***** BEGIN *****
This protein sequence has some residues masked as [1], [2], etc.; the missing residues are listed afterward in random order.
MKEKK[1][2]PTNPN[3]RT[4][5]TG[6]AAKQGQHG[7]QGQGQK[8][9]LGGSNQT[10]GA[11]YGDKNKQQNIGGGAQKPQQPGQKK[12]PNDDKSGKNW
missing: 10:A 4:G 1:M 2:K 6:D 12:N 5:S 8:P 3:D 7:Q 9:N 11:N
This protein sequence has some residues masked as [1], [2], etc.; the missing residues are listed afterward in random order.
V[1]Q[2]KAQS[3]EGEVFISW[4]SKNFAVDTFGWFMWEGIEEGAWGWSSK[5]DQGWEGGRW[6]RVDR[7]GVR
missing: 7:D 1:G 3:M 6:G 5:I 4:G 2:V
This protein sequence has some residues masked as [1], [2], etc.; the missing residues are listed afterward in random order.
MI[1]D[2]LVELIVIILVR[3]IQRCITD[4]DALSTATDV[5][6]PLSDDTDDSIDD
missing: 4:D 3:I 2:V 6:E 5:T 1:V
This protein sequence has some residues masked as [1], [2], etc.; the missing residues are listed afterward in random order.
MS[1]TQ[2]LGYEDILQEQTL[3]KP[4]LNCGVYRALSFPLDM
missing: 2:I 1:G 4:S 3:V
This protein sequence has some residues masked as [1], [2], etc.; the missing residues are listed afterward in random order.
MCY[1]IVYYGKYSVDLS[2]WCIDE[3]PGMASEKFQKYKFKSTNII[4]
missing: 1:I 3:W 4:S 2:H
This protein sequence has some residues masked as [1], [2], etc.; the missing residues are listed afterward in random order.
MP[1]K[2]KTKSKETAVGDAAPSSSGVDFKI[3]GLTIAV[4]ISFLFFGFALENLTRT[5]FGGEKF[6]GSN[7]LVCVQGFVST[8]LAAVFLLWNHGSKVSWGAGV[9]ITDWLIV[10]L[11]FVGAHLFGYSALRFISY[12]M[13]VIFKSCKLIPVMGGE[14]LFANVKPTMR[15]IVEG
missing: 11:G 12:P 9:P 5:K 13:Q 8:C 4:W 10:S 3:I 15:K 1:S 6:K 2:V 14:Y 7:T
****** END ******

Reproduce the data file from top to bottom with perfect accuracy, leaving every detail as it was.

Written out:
This protein sequence has some residues masked as [1], [2], etc.; the missing residues are listed afterward in random order.
MKEKK[1][2]PTNPN[3]RT[4][5]TG[6]AAKQGQHG[7]QGQGQK[8][9]LGGSNQT[10]GA[11]YGDKNKQQNIGGGAQKPQQPGQKK[12]PNDDKSGKNW
missing: 10:A 4:G 1:M 2:K 6:D 12:N 5:S 8:P 3:D 7:Q 9:N 11:N
This protein sequence has some residues masked as [1], [2], etc.; the missing residues are listed afterward in random order.
V[1]Q[2]KAQS[3]EGEVFISW[4]SKNFAVDTFGWFMWEGIEEGAWGWSSK[5]DQGWEGGRW[6]RVDR[7]GVR
missing: 7:D 1:G 3:M 6:G 5:I 4:G 2:V
This protein sequence has some residues masked as [1], [2], etc.; the missing residues are listed afterward in random order.
MI[1]D[2]LVELIVIILVR[3]IQRCITD[4]DALSTATDV[5][6]PLSDDTDDSIDD
missing: 4:D 3:I 2:V 6:E 5:T 1:V
This protein sequence has some residues masked as [1], [2], etc.; the missing residues are listed afterward in random order.
MS[1]TQ[2]LGYEDILQEQTL[3]KP[4]LNCGVYRALSFPLDM
missing: 2:I 1:G 4:S 3:V
This protein sequence has some residues masked as [1], [2], etc.; the missing residues are listed afterward in random order.
MCY[1]IVYYGKYSVDLS[2]WCIDE[3]PGMASEKFQKYKFKSTNII[4]
missing: 1:I 3:W 4:S 2:H
This protein sequence has some residues masked as [1], [2], etc.; the missing residues are listed afterward in random order.
MP[1]K[2]KTKSKETAVGDAAPSSSGVDFKI[3]GLTIAV[4]ISFLFFGFALENLTRT[5]FGGEKF[6]GSN[7]LVCVQGFVST[8]LAAVFLLWNHGSKVSWGAGV[9]ITDWLIV[10]L[11]FVGAHLFGYSALRFISY[12]M[13]VIFKSCKLIPVMGGE[14]LFANVKPTMR[15]IVEG
missing: 11:G 12:P 9:P 5:K 13:Q 8:C 4:W 10:S 3:I 15:K 1:S 6:K 2:V 14:Y 7:T